Monday, March 30, 2009

USPS changes the rules for Carrier Routing

This may seem like minutiae as Carrier Routes (CRRT's) are the smallest denomination of USPS service. But if you mail at CRRT rates, this is truly important stuff. It directly affects your wallet. And yes, this change is absolutely related to the flats processing changes mentioned above. Here’s how…

The USPS is bleeding money. As a result, they want 150,000 employees to take early retirement thus saving an estimated $100 million a year.

One of the most laborious processes is having carriers manually sort their mail each day before they take to the road. Some days the sortation problem is so severe carriers don’t hit the streets until noon, and don’t get back to their stations until well after dark. That means delayed deliveries and a lot of overtime pay.

Mail carriers sort flats (ie larger pieces of mail—see the proceeding
article) and use the flats to enwrap individual letters, postcards and smaller pieces for each delivery address. Having addresses in a uniform position on flats helps speed the sortation process. Hence the flats processing changes outlined in the previous article.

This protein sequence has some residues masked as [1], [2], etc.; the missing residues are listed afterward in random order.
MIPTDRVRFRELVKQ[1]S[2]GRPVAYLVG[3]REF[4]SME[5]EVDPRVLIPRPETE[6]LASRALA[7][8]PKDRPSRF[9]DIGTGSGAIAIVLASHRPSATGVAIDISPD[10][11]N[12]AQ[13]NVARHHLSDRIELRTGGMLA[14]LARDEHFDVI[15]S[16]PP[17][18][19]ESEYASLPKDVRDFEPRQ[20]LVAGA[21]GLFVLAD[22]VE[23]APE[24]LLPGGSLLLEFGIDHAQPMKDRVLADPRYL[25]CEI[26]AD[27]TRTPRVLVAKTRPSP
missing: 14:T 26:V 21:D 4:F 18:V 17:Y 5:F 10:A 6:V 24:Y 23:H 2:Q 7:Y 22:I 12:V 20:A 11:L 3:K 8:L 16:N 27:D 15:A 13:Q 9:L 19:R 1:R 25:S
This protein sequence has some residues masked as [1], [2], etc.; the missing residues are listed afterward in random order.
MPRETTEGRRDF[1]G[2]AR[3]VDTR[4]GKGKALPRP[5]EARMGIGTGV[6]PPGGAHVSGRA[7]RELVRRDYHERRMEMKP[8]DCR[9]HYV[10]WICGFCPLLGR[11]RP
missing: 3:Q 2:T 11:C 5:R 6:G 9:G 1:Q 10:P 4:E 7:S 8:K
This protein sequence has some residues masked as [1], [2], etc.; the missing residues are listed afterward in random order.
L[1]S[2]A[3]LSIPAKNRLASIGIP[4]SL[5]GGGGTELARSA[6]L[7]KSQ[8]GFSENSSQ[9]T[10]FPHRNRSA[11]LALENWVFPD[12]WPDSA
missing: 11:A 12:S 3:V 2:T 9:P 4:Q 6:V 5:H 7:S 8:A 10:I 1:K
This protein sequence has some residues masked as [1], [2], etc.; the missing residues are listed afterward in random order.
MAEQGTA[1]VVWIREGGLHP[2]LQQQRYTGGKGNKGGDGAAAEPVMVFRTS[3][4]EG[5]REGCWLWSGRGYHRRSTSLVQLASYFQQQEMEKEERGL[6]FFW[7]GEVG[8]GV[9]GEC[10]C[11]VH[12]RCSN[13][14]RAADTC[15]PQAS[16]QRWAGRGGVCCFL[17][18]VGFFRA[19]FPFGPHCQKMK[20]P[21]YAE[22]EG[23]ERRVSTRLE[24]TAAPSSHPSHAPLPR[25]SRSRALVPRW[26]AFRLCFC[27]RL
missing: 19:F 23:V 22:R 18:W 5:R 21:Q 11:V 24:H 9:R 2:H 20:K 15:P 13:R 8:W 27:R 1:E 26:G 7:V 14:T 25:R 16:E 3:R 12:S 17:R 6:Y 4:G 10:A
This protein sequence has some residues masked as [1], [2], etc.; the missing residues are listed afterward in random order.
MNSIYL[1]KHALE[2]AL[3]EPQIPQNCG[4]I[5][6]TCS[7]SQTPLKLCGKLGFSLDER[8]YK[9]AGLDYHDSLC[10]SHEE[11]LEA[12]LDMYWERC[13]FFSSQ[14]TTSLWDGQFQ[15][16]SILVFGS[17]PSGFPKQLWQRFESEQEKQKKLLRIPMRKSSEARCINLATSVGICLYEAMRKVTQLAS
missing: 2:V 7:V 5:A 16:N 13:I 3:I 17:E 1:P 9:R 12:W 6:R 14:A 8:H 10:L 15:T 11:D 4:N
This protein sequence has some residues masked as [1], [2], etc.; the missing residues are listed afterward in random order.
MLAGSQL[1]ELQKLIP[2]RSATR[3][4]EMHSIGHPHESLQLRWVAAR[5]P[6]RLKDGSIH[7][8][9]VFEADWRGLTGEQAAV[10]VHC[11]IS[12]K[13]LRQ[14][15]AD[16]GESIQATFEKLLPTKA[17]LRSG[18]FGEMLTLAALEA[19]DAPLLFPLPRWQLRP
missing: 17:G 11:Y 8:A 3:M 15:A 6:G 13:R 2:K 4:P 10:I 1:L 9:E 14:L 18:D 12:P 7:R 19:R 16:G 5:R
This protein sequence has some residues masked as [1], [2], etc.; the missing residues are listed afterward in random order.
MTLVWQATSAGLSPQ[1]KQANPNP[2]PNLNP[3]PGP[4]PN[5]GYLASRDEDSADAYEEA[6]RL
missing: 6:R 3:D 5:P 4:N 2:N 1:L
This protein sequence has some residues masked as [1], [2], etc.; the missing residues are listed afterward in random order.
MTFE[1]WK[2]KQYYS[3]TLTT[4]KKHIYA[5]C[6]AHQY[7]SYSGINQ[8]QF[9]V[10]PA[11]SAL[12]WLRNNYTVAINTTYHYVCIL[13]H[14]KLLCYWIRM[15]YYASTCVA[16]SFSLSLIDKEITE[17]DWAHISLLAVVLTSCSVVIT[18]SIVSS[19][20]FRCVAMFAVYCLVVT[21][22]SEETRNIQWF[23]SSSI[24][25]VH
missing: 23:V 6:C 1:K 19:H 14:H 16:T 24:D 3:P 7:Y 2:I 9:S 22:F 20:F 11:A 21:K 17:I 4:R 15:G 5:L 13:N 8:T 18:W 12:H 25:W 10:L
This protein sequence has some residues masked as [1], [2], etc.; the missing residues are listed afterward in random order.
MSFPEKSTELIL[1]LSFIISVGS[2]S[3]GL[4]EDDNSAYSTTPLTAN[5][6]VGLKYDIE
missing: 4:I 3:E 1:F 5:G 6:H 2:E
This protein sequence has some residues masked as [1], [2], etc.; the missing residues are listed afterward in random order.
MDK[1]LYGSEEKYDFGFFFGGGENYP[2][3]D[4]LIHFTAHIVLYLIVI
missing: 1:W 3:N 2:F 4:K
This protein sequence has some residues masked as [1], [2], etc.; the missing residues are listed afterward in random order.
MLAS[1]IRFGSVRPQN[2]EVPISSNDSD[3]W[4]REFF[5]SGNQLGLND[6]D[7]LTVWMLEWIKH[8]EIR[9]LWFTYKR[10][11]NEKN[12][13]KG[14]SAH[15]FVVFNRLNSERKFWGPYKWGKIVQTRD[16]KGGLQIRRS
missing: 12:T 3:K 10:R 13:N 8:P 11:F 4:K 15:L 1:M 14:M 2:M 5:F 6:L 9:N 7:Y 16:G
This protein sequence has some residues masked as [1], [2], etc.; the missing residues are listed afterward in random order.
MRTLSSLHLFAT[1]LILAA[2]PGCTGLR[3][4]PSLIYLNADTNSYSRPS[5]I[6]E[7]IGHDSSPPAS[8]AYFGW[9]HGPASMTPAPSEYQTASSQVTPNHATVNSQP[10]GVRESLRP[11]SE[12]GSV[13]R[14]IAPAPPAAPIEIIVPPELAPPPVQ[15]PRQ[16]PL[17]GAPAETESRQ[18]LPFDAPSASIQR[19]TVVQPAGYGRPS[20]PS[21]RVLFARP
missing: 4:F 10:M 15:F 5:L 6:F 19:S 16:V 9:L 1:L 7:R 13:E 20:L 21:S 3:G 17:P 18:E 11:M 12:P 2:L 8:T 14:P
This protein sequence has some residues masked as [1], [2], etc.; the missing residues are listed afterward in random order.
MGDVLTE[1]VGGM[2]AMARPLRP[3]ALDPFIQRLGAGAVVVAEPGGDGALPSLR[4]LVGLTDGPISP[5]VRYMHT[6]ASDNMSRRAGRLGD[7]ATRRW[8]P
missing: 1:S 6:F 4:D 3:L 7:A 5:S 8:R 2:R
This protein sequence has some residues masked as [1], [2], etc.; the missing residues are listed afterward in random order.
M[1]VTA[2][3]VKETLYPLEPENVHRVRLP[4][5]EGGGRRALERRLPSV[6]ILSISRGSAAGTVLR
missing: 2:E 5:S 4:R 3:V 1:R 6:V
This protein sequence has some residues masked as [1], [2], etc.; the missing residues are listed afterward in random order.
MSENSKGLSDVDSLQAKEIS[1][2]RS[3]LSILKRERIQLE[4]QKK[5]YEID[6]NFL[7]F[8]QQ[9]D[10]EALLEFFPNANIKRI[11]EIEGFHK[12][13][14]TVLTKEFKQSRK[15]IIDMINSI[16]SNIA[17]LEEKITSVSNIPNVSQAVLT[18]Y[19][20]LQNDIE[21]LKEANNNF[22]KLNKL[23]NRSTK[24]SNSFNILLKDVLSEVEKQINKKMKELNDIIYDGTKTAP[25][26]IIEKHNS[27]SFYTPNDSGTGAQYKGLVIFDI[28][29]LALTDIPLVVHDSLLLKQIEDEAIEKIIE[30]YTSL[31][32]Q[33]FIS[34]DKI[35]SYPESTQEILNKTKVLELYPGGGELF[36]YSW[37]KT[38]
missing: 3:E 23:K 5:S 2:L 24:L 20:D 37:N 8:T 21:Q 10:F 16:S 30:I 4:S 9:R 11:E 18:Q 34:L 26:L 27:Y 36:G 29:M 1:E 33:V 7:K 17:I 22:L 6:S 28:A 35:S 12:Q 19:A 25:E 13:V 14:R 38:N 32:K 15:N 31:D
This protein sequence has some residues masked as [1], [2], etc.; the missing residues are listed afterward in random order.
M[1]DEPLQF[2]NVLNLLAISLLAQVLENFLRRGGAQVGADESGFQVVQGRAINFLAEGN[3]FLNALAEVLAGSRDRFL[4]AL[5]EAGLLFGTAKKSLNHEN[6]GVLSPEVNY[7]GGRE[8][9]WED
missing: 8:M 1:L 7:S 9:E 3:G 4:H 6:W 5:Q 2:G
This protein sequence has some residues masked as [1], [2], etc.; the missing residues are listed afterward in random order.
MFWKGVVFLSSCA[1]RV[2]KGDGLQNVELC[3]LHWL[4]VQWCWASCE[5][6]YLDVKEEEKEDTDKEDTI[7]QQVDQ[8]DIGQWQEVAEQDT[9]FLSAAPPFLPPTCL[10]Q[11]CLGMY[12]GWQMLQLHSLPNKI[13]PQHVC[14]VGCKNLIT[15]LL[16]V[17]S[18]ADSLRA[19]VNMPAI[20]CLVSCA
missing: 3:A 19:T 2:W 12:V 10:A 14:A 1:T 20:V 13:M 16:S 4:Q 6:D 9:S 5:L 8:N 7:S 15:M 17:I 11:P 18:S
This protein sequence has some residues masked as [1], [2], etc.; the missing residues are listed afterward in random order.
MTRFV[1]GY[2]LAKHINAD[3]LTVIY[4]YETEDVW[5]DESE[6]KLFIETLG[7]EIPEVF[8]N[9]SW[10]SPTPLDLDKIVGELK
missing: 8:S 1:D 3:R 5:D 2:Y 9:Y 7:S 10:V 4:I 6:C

The resulting corollary is that since mail carriers can sort their mail faster, they can get on the road earlier and reach more addresses in a single day. Since carrier routes (CRRTs) are what one carrier can deliver in one day, the USPS wants to revamp the system to take advantage of the new efficiencies.

Here’s a hypothetical example. Assume there are three adjoining CRRTs, each with 200 addresses. Because of the new processing efficiencies, the USPS can turn those 600 addresses into two carrier routes, each with 300 addresses.

The result: one letter carrier is off the payroll, the USPS saves his salary, his vehicle maintenance costs, and delivery doesn’t suffer.


More than 8000 carrier routes around the US are being redrawn, and the Washington area is in the throes of the reorganization even as I type.

The routing changes are being introduced now, but become mandatory within weeks. Hence, if you’ve got a CRRT mailing planned in the near future, let Paul & Partners know. We need to know what you’re planning so we can get the data that is appropriate for you and your mailing schedule.
Timing is everything. The penalty for non-compliance is, of course, paying more postage. Miss the transition date and pay at least 4.2 cents more per letter for your entire mailing. The penalty for flats is even more punitive.

Got questions and need answers? Call Paul & Partners. We’ll help you avoid CRRT trouble. Call us at 703-996-0800 to discuss.

See Related Article: USPS changes the rules on addressing oversized mail

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